Statistical analysis

Results are expressed as mean ± s.e.m. of measurements. For statistical analysis, two-way ANOVA with Bonferroni's post test was performed using GraphPad Prism version 4.00 for Windows (GraphPad Software, San Diego CA; www.graphpad.com), with statistical significance set at P < 0.05.

Results

Body weight gain and food intake

The body weight of obese Zucker rats was significantly higher (P < 0.0001) than that of their lean littermates when the treatment began. Chronic oral administration of the high (but not the low) dose of quercetin reduced the final body weight in both obese and lean Zucker rats (Table 1). Body weight gain, which was greater in obese than in lean rats (P < 0.001), was also reduced by a daily intake of the high dose of quercetin in both rat strains, compared with their control groups (P < 0.05) (Figure 2a).

Table 1.  Food intake, initial and final body weight in lean and obese Zucker rats that received vehicle, 2 or 10 mg/kg/day of quercetin for 10 weeks
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Figure 2.

Body weight gain and homeostasis model assessment of insulin resistance (HOMA-IR) in lean and obese Zucker rats that received vehicle or different doses of quercetin for 10 weeks. (a) Weight gain and (b) HOMA-IR in lean and obese Zucker rats given vehicle (C), 2 mg/kg of body weight of quercetin (Q2), or 10 mg/kg of body weight of quercetin (Q10), for 10 weeks. HOMA-IR: fasting glucose (μmol/l) × fasting insulin (μU/l)/22.5. Data are expressed as means ± s.e.m. (n = 7). Means without a common letter differ, P < 0.05.

The average daily food intake throughout the experimental period was significantly greater among the obese Zucker rats than among their lean littermates (Table 1), and quercetin did not modify this parameter in either rat strain.

Effects of quercetin on plasma parameters and on VAT

Levels of triglycerides, FFAs, and total cholesterol were higher in the OC than in the lean rats. With respect to the OC rats, the plasma concentrations of triglycerides, FFAs, and total cholesterol decreased by 29.5, 21.2, and 17.7%, respectively (P < 0.05 vs. OC) among the OQ2 rats, and by 33.3, 24.6, and 17.6%, respectively (P < 0.05 vs. OC) among the OQ10 rats. However, among the lean rats no differences were found between the rats given quercetin and their controls (Table 2). No differences were observed between the groups with respect to glucose concentration in plasma, whereas insulin was dramatically increased in the OC rats compared to the LC rats. Chronic administration of quercetin at both doses significantly reduced the hyperinsulinemia observed in OC rats (P < 0.05) (Table 2). As expected, the OC rats had greater insulin resistance, expressed as HOMA-IR, than did the LC rats. This parameter was significantly improved in the OQ2 and OQ10 rats (P < 0.05 vs. OC) (Figure 2b).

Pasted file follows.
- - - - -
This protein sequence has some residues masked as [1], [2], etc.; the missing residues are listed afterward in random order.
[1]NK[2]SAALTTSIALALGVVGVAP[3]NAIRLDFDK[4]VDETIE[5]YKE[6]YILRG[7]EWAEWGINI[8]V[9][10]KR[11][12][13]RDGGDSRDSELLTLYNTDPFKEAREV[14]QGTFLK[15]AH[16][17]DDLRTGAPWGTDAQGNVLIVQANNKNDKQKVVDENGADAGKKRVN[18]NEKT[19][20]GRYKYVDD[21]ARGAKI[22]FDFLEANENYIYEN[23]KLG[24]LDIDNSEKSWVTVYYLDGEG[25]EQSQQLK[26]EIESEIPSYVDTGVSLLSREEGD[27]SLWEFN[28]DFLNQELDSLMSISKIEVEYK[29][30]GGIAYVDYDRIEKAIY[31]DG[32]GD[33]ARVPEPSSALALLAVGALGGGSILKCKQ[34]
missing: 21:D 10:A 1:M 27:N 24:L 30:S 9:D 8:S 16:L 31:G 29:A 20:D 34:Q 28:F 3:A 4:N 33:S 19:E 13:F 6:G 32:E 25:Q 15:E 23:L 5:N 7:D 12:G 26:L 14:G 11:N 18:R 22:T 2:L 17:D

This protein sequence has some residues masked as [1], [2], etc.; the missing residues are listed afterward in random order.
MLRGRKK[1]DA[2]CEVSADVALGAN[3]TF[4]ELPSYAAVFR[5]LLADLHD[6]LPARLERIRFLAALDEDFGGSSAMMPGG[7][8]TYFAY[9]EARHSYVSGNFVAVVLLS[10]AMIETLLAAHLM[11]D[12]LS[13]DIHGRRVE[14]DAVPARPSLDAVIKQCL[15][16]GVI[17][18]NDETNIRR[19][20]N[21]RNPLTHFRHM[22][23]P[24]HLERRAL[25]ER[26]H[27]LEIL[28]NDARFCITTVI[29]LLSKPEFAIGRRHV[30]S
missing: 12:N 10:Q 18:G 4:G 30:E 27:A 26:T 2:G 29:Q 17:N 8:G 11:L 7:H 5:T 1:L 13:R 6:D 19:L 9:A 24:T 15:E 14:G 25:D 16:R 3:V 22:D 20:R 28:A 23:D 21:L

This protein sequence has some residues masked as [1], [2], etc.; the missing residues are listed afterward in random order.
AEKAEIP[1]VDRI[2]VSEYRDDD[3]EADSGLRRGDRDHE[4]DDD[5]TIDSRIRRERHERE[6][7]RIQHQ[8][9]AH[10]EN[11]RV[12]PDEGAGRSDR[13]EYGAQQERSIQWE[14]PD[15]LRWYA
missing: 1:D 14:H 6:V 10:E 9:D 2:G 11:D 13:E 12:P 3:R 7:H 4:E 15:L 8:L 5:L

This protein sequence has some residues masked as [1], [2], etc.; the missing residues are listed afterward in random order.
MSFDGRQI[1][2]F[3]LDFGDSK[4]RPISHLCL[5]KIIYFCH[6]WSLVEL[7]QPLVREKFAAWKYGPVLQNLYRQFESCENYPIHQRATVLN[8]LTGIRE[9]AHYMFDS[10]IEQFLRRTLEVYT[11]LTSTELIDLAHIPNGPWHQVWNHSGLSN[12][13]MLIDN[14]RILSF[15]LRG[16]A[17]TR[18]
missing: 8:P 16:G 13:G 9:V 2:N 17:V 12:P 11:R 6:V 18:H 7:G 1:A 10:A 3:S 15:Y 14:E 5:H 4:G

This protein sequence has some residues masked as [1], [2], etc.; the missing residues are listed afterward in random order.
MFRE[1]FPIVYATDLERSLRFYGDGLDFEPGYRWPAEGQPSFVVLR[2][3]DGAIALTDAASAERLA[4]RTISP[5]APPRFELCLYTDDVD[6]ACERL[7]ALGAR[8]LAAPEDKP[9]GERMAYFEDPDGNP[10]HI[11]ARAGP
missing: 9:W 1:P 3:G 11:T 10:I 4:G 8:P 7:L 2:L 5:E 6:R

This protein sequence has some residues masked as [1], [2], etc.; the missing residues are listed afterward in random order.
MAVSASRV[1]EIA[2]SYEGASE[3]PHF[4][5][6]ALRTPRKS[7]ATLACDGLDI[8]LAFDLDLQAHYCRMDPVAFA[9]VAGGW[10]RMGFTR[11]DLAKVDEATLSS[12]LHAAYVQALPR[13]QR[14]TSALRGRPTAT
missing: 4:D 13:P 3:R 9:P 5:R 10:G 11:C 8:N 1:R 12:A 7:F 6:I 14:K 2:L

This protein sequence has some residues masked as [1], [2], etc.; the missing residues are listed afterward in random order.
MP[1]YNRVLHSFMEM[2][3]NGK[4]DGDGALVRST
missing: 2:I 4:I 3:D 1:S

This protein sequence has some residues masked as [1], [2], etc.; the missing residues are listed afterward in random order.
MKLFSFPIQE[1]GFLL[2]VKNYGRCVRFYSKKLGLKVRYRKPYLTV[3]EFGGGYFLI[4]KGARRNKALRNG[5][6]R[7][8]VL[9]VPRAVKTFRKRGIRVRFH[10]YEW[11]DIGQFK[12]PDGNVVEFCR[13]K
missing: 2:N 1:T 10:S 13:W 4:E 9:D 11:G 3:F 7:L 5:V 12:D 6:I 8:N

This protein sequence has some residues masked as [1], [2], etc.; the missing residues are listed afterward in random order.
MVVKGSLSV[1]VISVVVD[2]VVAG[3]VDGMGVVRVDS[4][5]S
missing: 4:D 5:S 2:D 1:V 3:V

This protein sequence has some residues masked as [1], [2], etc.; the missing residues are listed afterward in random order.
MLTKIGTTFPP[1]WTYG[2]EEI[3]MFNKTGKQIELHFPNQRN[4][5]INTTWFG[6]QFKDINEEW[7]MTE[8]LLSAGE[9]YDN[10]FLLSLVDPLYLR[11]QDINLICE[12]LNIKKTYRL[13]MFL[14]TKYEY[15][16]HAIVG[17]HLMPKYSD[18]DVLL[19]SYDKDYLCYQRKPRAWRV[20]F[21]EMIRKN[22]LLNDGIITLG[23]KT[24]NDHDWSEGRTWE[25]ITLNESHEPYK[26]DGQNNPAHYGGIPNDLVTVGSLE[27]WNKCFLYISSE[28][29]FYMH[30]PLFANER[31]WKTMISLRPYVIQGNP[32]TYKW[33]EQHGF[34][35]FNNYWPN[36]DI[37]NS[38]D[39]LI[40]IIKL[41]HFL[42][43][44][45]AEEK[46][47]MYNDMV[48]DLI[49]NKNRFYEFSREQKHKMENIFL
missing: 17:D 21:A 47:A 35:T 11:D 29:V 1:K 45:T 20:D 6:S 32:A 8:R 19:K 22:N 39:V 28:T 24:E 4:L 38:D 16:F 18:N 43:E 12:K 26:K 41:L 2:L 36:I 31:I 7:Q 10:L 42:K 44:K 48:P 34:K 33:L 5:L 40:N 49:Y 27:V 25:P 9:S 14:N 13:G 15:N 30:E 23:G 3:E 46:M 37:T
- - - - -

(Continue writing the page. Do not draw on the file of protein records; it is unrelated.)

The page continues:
Table 2.  Plasma analytical determinations in lean and obese Zucker rats that received vehicle, 2 or 10 mg/kg/day of quercetin for 10 weeks
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Plasma NOx levels were fivefold increased in the OC rats (P < 0.0001 vs. LC rats) (Figure 3a). In the OQ10 rats, this parameter was 40.2% lower than among the OC group (P < 0.001), whereas no effect was observed in the OQ2 rats. The adiponectin plasma concentration was lower among the OC rats than among the LC rats (P < 0.0001). A daily intake of the high (but not the low) dose of quercetin for 10 weeks significantly increased adiponectin concentration in plasma (P < 0.001 vs. OC rats) (Figure 3b). No differences in this parameter were observed among the lean rats groups.

Figure 3.

Inflammatory and antiinflammatory markers in plasma and visceral adipose tissue of lean and obese Zucker rats that received vehicle or different doses of quercetin for 10 weeks. (a) Plasma nitrate plus nitrite (NOx) and (b) adiponectin concentrations, and (c) visceral adipose tissue tumor necrosis factor-α (TNF-α) secretion, in lean and obese Zucker rats given vehicle (C), 2 mg/kg of body weight of quercetin (Q2), or 10 mg/kg of body weight of quercetin (Q10), for 10 weeks. Data are expressed as means ± s.e.m. (n = 7). Means without a common letter differ, P < 0.05.

TNF-α production by VAT was higher in obese Zucker rats than in the lean rats (P < 0.05) (Figure 3c). The daily administration of 10 mg/kg of body weight of quercetin for 10 weeks reduced the production of this inflammatory cytokine in obese rats, whereas no differences were observed at the lower dose of 2 mg/kg of body weight.

As only the dose of 10 mg/kg of body weight of quercetin seems to produce antiinflammatory effects, as shown by augmented plasma adiponectin concentration and reduced NOx plasma concentration and VAT TNF-α production, we analyzed eNOS and iNOS expression in the VAT of rats treated with the higher dose of quercetin. eNOS protein expression was slightly downregulated (Figure 4a), whereas that of iNOS was enhanced in the VAT of obese Zucker rats (Figure 4b). Chronic administration of the higher dose of quercetin significantly increased eNOS and downregulated iNOS expression in the VAT of obese Zucker rats, but produced no effects on the expression of either protein among the lean rats.

Figure 4.